After ensuring that the stem 72 is free for reception of a tip 70, the pipette 40 is brought, by displacement in the X direction, to a location above the table 68, whereupon the table 68 is translated in the Y direction to bring the stem 72 above and in registration with a selected tip 70 held by the table 68. The pipette 40 then advances downward to make frictional contact with the interior surface of the tip 70. Thereupon, the pipette is raised, and the tip is retained on the distal end of the stem 72 by friction forces.
With reference also to FIG. 3, the distal end of the stem 72 is shown making frictional contact with the surface of a channel 136 of the tip 70. The channel 136 extends along a central longitudinal axis of the tip 70 from one end of the tip to the opposite end of the tip. The channel 136 has a circular cross-sectional shape of varying diameter, the diameter being larger at the top end 138 than at the bottom end 140. As the stem 72 advances downwardly into the channel 136, constriction of the channel 136 produces frictional forces which tighten the tip 70 upon the stem 72. These frictional forces are sufficient to ensure a secure attachment of the tip 70 to the stem 72 during transfer of liquid reagent during test procedures of the system 20. However, the frictional forces are sufficiently small to permit the extractor 130 to slide the tip 70 off of the stem 72 upon completion of a transfer of liquid reagent.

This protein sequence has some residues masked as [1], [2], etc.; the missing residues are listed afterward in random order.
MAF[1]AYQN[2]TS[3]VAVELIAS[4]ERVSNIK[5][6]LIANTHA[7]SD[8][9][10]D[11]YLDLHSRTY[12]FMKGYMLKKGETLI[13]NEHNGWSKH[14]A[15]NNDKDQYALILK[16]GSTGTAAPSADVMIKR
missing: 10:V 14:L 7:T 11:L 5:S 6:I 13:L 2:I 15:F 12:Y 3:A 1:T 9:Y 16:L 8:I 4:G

With respect to the practice of the invention, it is noted that the manner of affixing the stem 72 to the tip 70 provides substantial uniformity in the locations of successive tips 70 upon the stem 72. However, in view of the flexibility of the polymeric material of the tip 70 brought about by contact with the relatively rigid tube of the stem 72, and in view of some variation in frictional forces among the tips 70, it has been found that there is slight variation among the locations of the orifices 140 of the tips 70 relative to the distal end of the stem 72. This variation is sufficient to serve as a source of inaccuracy to the dispensing of liquid in the compartments 106 of the cartridge 22. The invention automatically corrects for these variations in tip location by sensing the location of the orifices 140 of the tip 70 by means of the light beam 114. The procedure of the invention for correcting for the variations in tip location is explained further with reference to the diagram of FIG. 4 and the flow charts of FIGS. 5-6.